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Regulators at the Food and Drug Administration told STAT the agency’s decision this month to halt a high-profile, Bill Gates-backed effort to study the spread of coronavirus in the Seattle area came after the researchers involved failed to secure needed approval.

The program, called the Seattle Coronavirus Assessment Network, or SCAN, was initially focused on studying the flu but quickly pivoted to track the coronavirus at the outset of the pandemic, making inroads in tracking the spread of the virus and attracting high-profile support from companies like shipping giant Amazon, whose health care arm picked up and delivered Covid-19 tests to healthy and infected people. But the FDA stopped the effort suddenly last week, the New York Times reported.


The study lacked two kinds of clearance, the FDA said: a federal emergency use authorization, a type of pandemic-era green light used to speedily clear tests and medical devices during an emergency, and approval from an outside group of experts tasked with providing ethical oversight for research, known as an institutional review board. Obtaining either clearance could have allowed the effort to go forward, according to the FDA.

Outside experts decried FDA’s decision, saying the abrupt move was unnecessary, confusing, and counterproductive. Rather than shutting down the SCAN effort, the agency could have asked them to re-apply for approval from the ethics board, for example.

“The FDA’s position here is untenable,” said Eric Topol, director of the Scripps Research Translational Institute, which is also tracking the spread of coronavirus. “If they really wanted to foster progress rather than take down our best academic effort to study this virus, that’s what they would do.”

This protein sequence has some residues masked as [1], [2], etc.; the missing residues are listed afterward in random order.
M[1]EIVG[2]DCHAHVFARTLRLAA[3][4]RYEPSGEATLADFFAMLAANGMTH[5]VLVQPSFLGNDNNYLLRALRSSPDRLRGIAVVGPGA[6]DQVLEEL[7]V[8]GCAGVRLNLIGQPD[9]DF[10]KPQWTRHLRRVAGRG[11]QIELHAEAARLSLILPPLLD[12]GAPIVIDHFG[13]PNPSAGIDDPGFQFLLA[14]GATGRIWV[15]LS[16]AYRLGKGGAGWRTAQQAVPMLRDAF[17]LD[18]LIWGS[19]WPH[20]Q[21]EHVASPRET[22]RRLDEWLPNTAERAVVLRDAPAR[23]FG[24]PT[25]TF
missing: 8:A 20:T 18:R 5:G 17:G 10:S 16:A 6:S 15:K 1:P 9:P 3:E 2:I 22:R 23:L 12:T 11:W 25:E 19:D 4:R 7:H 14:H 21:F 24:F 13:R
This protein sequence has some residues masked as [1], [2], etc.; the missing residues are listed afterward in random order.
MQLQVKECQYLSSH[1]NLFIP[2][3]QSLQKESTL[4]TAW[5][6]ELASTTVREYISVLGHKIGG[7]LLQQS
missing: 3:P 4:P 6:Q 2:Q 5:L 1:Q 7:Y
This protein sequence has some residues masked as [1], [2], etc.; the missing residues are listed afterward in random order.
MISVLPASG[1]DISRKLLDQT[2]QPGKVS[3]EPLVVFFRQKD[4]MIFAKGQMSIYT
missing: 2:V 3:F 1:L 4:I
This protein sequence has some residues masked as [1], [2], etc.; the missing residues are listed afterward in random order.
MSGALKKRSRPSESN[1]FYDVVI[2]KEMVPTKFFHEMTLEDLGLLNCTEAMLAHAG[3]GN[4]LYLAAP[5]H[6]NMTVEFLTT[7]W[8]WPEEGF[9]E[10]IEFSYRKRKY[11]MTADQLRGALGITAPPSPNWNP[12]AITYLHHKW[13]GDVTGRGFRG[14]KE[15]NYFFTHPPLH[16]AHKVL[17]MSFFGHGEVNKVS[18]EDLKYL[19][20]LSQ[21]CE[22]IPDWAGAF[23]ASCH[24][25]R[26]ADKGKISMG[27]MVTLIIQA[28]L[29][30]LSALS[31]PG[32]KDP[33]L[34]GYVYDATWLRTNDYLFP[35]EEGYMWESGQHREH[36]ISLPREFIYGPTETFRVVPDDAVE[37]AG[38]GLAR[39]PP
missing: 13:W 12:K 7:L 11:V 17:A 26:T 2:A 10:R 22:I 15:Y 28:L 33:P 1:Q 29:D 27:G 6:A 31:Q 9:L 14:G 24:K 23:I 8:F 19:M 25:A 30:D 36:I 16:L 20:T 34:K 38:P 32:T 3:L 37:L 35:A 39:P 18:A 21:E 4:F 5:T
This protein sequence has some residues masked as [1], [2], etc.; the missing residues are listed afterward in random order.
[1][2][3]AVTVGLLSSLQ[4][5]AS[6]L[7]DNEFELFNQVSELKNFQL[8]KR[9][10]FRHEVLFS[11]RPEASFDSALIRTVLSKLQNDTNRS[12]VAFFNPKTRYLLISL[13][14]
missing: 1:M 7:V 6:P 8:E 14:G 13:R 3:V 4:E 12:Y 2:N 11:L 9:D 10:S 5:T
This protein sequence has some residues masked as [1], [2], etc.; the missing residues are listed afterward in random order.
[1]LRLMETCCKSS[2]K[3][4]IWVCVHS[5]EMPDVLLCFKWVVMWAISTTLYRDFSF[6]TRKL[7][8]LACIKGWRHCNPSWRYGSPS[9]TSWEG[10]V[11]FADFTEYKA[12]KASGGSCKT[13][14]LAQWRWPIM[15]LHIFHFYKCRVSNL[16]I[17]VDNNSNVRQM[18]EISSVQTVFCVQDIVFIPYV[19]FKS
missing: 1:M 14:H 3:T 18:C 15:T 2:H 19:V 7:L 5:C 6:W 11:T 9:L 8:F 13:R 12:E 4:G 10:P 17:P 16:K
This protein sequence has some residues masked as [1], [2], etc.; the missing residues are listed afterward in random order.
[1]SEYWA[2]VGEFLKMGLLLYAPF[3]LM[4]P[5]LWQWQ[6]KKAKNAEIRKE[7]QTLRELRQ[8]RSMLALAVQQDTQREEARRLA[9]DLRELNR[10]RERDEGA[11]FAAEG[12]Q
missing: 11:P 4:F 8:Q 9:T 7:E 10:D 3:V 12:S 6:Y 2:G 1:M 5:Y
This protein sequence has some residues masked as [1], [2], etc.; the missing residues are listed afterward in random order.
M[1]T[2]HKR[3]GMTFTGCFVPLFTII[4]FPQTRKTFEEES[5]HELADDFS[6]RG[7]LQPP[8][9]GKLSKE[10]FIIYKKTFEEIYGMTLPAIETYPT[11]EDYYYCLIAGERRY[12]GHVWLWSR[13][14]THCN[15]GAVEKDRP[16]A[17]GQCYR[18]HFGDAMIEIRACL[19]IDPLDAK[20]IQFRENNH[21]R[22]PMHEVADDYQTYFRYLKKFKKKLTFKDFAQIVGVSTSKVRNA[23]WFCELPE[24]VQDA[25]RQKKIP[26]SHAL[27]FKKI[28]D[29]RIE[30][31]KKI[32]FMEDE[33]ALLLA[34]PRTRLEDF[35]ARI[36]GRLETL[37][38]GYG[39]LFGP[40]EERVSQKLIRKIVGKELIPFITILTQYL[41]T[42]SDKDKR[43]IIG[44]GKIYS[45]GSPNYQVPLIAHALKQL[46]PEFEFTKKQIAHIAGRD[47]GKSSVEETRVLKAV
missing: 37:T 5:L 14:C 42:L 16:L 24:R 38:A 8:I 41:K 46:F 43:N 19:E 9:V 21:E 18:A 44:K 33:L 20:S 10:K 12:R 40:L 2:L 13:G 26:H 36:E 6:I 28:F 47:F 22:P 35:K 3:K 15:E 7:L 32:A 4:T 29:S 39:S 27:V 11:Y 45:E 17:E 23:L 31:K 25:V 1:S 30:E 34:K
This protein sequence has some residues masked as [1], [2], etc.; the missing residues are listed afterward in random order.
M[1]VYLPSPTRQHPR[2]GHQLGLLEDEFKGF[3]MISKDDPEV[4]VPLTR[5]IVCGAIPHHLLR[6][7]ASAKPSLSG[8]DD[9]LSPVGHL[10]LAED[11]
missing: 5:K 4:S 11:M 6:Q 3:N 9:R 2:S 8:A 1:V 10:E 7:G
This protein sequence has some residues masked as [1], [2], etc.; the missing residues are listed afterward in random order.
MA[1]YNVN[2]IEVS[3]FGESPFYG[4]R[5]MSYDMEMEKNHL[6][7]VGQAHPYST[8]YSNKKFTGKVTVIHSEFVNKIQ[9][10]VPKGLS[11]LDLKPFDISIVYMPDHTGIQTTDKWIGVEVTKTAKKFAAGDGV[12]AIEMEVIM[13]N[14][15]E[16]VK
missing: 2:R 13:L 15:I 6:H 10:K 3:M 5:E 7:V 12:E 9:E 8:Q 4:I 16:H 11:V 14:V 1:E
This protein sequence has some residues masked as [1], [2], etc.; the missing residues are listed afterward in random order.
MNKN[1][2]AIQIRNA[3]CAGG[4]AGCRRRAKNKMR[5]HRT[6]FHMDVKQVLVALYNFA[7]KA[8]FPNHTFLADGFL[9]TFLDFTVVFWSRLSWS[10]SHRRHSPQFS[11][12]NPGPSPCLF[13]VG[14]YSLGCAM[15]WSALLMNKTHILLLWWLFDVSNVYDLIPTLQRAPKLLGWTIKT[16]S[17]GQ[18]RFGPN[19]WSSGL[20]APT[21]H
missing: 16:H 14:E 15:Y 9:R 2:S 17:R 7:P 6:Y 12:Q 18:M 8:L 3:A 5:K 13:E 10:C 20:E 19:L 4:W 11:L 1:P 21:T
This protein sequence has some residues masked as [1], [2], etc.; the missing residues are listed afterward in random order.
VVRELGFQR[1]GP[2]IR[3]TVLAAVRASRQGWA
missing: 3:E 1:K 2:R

The SCAN program — which was spun out of the Seattle Flu Study — is a joint effort between researchers and Seattle and King County’s public health department to capture the spread of the virus across the community.

The SCAN effort received emergency clearance for its work from Washington state in March, and was processing test results at certified clinical labs. Back when SCAN researchers were focused on the flu, SCAN received institutional review board approval as well, a SCAN spokesperson told STAT. But SCAN elected to pause the approval when it transitioned to coronavirus, the person said, seeing its new efforts more as a part of the public health response to the crisis, rather than a simple research study.

The researchers also appear to have misinterpreted the FDA’s guidance on home testing, which has shifted throughout the pandemic. The agency has sought to clamp down on such tests for months, at times sowing confusion in the market among startups. Many of the companies aimed to offer the tests as a partial solution to the nationwide testing shortage but ultimately pulled them from the market after the agency said in March it had not authorized any home test available for purchase.

But on May 11, after a series of updates to its home testing policy, the FDA again clarified its guidance, noting that even tests previously approved by states — including those that processed results in certified labs — needed express authorization from the federal government to continue their work. The next day, the researchers received a notice telling them to stop returning results and immediately complied, the SCAN spokesperson said.

Experts said it wasn’t clear why the agency took such drastic action, instead of pursuing other avenues to make sure the work secured the needed approvals.

“One thing that is crystal clear to me is that this is confusing.”